Fast>VP is a fast and effective tool to detect vanishing points in uncalibrated images of man-made environments and automatically orthorectify the involved planes (please see the examples belows). It is a Matlab implementation of the algorithm described in:

Gilles Simon, Antoine Fond, Marie-Odile Berger. A Simple and Effective Method to Detect Orthogonal Vanishing Points in Uncalibrated Images of Man-Made Environments. Eurographics 2016, May 2016, Lisbon, Portugal.

If you use the software, please cite the paper.

Fast>VP is now replaced by >V<, as fast but much more accurate!


  • Full text manuscript: pdf
  • Linux + Matlab source code: zip

Quick Start

  1. in Matlab, run the file « lsd-1.5/compile.m »: an example image should be opened in which line segments are detected,
  2. run the file « run.m » in the main folder and select the folder called « test »: all images in this folder must be processed.

Results are saved in a subfolder of the folder « test », whose name is based on the date & time.


VP detection Orthorectified images
test3 test3_rec1 test3_rec2
↑ This is a typical example where the so-called Manhattan frame is found. Line segments that contributed to the x, y and z-directions are drawn in red, green, blue, respectively. The horizon line is shown in solid yellow line.  The camera focal length is computed and the involved planes are automatically rectified to make them appear as if observed from a fronto-parallel view.
 test13  test13_rec1  test13_rec2  test13_rec3
↑ Again, a Manhattan frame is detected, but here one horizontal vanishing point is inside the image. We get three rectified images, two for the green vanishing point (one for the buildings on the left and one for the buildings on the right), and one for the red vanishing point.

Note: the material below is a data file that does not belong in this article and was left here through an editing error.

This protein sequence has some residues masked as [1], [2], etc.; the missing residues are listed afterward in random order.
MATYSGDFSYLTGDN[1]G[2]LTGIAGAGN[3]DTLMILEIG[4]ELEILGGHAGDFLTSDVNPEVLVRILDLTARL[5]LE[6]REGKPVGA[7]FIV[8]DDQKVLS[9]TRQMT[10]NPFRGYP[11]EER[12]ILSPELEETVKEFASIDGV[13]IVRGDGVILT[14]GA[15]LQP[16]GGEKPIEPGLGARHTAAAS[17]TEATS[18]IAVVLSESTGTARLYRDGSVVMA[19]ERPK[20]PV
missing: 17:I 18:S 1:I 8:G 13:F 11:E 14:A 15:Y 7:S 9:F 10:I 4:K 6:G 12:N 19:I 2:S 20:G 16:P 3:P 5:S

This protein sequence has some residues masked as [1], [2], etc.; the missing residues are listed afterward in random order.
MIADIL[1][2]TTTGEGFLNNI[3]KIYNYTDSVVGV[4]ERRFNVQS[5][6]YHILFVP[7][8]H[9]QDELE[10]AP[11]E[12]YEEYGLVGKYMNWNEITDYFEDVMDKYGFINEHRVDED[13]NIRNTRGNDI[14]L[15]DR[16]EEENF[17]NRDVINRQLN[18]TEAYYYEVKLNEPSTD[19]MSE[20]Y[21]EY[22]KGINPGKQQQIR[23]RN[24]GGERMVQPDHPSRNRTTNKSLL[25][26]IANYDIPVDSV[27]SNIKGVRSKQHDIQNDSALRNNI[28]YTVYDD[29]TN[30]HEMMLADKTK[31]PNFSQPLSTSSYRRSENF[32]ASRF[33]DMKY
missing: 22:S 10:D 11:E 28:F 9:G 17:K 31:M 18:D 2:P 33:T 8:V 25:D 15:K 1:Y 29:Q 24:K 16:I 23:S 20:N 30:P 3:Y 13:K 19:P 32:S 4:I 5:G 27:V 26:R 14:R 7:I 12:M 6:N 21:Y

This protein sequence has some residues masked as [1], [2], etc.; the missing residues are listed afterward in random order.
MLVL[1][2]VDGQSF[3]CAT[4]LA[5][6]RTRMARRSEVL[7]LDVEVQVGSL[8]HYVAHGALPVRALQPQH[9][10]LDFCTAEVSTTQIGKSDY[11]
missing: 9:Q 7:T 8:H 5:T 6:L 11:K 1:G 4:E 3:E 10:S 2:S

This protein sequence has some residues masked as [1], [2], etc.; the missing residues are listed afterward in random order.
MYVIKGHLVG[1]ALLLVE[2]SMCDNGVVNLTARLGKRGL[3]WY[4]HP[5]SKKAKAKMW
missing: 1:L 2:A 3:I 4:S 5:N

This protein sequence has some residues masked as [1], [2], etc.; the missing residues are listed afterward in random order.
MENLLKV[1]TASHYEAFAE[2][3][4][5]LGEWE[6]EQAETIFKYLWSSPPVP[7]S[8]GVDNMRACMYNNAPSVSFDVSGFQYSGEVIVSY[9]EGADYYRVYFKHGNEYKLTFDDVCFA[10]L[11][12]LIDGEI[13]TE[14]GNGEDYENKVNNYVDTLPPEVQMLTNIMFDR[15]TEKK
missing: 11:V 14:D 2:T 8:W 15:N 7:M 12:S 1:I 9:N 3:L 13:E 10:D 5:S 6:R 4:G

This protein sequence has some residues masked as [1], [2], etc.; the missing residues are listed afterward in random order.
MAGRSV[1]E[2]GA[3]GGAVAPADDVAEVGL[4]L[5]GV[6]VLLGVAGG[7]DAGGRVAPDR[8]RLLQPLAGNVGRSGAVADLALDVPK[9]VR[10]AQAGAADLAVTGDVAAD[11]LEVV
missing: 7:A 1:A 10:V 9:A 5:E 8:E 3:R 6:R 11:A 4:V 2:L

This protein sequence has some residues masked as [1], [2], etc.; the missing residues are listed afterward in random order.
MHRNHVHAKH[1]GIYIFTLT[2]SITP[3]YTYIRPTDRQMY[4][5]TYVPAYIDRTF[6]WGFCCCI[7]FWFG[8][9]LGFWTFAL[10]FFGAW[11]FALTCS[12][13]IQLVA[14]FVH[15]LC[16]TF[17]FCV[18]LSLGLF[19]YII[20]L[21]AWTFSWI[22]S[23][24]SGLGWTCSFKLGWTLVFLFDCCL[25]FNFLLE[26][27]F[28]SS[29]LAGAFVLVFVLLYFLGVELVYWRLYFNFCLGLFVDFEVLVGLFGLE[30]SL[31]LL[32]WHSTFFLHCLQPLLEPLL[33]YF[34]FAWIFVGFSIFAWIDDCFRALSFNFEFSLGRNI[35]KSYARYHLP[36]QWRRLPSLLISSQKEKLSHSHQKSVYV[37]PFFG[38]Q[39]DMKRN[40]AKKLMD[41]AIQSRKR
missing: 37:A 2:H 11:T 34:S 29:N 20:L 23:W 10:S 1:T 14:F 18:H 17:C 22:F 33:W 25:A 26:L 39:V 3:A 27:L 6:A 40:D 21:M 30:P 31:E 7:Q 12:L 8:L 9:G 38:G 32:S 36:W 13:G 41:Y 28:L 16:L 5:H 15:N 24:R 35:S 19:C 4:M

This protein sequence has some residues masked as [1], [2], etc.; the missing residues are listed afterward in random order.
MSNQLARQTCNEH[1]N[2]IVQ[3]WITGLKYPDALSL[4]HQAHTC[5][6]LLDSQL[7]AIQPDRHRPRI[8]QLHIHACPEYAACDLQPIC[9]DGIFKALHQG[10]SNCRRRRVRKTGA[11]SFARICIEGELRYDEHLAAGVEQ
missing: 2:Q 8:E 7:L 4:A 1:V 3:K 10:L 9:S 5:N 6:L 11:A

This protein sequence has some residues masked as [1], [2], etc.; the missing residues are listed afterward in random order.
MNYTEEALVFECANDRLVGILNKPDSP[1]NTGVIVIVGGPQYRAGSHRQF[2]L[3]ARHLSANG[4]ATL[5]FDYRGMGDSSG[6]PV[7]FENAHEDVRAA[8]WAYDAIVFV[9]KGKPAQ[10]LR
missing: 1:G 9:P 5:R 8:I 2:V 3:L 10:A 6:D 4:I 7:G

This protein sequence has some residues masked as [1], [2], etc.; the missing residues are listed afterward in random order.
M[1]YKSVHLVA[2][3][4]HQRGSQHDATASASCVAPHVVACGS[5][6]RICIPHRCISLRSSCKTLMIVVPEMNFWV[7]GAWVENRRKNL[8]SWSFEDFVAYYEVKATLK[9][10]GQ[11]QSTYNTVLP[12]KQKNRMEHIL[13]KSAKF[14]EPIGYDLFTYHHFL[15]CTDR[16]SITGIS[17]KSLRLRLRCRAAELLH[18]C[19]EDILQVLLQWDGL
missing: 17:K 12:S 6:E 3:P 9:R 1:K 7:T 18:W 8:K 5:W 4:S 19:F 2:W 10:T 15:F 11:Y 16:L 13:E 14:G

test1  test1_rec1  test1_rec2 test1_rec3
↑ The Manhattan frame is detected, as well as a third horizontal direction, shown in brown. This is an example of an Atlanta world.
 test8 test8_rec1  test8_rec2  test8_rec3
↑ No Manhattan frame is detected, but the focal length can still be computed as the zenith is a finite VP and at least one horizontal VP is finite. Here, three horizontal VPs are detected.
 test6 test6_rec1  test6_rec2
↑ The zenith is at infinity, which precludes computing the focal length (except if we assume that the horizontal VPs are orthogonal, but this is unknown a priori). In that case, the horizon line is shown in dashed line. Two horizontal VPs are found and the related planes can still be rectified. It must be noticed that, in that case, the aspect ratios of the buildings cannot be determined.
 test4  test4_rec1
↑ Only one horizontal VP is obtained, and this VP is at infinity (near-fronto-parallel view). Neither the focal length nor the horizon line can be computed, but the vertical plane can still be rectified, up to an aspect ratio.